|Date Visited: June 22, 2010|
|Check current conditions: Visitor Center 775-847-4FUN (4386).|
Virginia City, Nevada is one of my favorite side trips any time I visit the Lake Tahoe area. It is a historic district and a National Historic Landmark located about 15 miles off Highway 395. This unincorporated community is the county seat of Storey County and was a silver mining boom town that sprang up after the Comstock Lode was found in 1859. However, unlike its fellow mining boom town, Bodie (located 116 miles south, also a short way off Highway 395), Virginia City is not an abandoned ghost town — it remains a small viable community with residents and businesses.
Virginia City was also the town nearest to the Cartwright family over at the fictitious Ponderosa ranch (set along the north bank of Lake Tahoe) in the televistion series Bonanza.
When Jeff and I started planning our historic Highway 395 road trip from southern California to Oregon last summer, I discovered that none of them had ever visited Virginia City. So, we added it to our agenda as a stop along the way from our stay in Mammoth to our next layover in Klamath Falls, Oregon — particularly since the community touts itself as dog-friendly. The kids and Jeff were quite impressed with the historic mining town.
Virginia City is accessible from Tahoe, Reno or Carson City, Nevada. If heading north on Highway 395, take the Carson City Exit (Highway 50) and head northeast until you reach Highway 341, which runs into Highway 342 and turns into Virginia City’s main street. If you are heading south on Highway 395, go past Reno and look for the Highway 341 exit (Geiger Grade Road), which takes you right into Virginia City. I’ve done this as a scenic loop every time I have visited Virginia City. Parking is available on the street or in several public lots.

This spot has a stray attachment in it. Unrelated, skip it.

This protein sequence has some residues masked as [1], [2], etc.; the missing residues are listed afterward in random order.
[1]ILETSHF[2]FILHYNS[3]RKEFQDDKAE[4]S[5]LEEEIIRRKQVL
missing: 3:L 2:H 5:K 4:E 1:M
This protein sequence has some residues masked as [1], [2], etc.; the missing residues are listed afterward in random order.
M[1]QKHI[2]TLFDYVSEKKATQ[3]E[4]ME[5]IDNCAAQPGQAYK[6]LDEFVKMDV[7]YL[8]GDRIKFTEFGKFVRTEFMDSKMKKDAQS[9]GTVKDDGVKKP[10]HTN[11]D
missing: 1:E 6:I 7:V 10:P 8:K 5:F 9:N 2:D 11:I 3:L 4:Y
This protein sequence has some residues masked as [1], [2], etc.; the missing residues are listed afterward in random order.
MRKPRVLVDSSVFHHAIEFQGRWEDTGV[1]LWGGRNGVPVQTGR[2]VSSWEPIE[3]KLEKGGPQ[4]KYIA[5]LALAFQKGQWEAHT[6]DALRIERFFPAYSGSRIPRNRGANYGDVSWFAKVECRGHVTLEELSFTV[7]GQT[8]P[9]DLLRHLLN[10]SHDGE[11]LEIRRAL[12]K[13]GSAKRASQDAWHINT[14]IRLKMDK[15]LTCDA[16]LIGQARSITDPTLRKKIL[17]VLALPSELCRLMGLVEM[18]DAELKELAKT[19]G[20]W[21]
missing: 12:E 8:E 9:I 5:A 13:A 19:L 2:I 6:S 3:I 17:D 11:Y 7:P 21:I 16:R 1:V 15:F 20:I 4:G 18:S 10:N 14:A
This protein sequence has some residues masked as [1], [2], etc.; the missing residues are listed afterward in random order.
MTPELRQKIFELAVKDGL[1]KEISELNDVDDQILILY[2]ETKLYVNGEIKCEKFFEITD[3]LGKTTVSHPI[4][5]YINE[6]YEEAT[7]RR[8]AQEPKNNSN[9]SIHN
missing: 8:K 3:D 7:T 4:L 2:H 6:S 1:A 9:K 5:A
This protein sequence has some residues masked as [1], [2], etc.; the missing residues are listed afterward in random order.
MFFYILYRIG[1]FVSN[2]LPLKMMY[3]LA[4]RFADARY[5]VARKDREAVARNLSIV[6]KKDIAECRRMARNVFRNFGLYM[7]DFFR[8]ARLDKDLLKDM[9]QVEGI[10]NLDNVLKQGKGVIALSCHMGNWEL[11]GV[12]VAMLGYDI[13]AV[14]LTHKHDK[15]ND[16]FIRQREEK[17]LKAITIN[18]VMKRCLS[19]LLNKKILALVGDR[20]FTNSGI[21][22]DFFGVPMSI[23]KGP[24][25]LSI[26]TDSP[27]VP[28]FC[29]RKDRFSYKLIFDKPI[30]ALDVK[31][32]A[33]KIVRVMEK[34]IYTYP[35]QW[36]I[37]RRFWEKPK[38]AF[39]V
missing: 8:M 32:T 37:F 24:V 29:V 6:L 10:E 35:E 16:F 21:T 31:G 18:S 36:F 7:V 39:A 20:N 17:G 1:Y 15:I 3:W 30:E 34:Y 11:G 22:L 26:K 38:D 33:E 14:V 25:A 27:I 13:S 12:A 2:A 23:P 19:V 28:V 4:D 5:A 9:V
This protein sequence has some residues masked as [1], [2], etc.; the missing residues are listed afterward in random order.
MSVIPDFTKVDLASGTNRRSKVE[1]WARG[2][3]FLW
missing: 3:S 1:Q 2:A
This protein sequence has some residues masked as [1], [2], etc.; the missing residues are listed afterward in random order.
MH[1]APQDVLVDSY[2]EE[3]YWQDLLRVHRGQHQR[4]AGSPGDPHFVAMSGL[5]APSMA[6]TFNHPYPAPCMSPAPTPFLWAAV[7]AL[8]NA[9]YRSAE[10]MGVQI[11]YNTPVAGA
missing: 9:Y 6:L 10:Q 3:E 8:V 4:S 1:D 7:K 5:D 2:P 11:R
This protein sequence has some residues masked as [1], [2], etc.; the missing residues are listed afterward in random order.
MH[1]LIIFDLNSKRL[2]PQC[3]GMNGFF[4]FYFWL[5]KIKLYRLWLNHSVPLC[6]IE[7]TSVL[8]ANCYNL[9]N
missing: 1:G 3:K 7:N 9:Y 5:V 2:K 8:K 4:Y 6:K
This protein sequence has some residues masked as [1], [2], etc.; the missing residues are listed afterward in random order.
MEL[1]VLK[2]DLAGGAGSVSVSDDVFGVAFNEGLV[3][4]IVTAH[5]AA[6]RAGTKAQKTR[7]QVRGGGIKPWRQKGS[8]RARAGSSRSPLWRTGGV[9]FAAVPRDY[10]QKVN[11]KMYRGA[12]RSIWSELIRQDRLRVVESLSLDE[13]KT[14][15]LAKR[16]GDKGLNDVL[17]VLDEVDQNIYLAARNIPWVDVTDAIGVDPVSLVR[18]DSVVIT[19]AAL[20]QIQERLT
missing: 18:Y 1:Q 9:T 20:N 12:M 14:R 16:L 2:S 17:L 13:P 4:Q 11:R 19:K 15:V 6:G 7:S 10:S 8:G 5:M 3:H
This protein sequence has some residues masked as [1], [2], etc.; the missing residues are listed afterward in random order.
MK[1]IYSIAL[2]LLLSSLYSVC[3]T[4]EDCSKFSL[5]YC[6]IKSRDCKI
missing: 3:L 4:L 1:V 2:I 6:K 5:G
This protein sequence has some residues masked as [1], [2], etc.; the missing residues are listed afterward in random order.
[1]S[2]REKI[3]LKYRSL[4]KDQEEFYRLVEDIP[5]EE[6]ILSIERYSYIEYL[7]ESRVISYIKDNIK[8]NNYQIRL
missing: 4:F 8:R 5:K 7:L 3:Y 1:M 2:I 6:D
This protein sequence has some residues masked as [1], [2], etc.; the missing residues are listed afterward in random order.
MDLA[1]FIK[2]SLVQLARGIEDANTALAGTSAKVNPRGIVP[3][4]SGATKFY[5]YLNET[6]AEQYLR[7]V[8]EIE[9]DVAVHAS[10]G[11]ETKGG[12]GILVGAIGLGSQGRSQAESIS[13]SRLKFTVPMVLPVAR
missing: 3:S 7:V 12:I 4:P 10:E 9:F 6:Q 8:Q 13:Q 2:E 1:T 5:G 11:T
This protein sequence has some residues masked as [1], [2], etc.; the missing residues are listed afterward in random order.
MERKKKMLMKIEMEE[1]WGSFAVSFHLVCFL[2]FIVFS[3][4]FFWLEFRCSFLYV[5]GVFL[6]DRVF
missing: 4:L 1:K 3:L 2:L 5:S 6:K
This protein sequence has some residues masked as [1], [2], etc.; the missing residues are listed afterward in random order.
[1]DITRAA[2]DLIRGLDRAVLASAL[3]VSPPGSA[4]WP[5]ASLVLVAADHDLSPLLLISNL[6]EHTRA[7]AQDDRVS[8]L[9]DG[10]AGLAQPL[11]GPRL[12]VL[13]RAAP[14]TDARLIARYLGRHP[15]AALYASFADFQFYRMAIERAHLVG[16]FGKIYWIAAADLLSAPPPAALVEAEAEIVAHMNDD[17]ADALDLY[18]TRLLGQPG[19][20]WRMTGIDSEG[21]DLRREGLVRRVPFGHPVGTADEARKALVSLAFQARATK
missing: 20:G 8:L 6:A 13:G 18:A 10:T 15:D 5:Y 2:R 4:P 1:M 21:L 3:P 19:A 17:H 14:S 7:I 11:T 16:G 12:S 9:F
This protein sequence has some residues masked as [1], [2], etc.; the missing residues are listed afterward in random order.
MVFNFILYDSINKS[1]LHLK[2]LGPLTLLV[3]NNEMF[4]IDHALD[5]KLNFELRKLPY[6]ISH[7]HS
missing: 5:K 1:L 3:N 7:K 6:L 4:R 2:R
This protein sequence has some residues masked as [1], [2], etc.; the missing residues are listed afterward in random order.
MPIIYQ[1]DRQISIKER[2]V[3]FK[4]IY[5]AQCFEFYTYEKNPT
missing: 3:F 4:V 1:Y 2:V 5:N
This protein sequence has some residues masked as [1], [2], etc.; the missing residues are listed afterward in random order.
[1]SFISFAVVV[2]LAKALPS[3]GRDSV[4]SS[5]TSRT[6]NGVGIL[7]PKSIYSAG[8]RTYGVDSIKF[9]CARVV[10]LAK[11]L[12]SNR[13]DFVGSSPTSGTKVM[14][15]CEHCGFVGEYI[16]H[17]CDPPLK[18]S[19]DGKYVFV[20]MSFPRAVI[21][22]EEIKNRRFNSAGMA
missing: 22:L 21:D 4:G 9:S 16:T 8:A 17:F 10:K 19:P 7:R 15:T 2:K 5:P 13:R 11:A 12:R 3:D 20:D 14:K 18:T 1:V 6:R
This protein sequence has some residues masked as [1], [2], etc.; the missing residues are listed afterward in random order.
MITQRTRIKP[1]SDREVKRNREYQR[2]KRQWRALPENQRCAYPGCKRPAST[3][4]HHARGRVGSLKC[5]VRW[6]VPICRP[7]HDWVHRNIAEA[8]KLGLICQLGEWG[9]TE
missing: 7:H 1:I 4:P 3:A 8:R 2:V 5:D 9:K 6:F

Our first stop (mainly to use what I correctly assumed to be clean public bathrooms) was the Fourth Ward School Cultural Center located at the south end of town. In operation between 1876 and 1936 as a school, the center now houses a museum that provides an excellent introduction to the history of Virginia City. Since dogs are not allowed inside the building, the four of us took turns visiting the museum.
We left our truck parked at the public lot next to the museum, and spent the next few hours wandering up and back along both sides of the town’s main street — shopping, checking out the historic buildings and enjoying tri tip sandwiches at an outdoor barbecue spot.
Many of the shops allowed our dog Holly inside, and had water bowls out on the wooden boardwalk.
View Day Trip: Historic Virginia City, Nevada in a larger map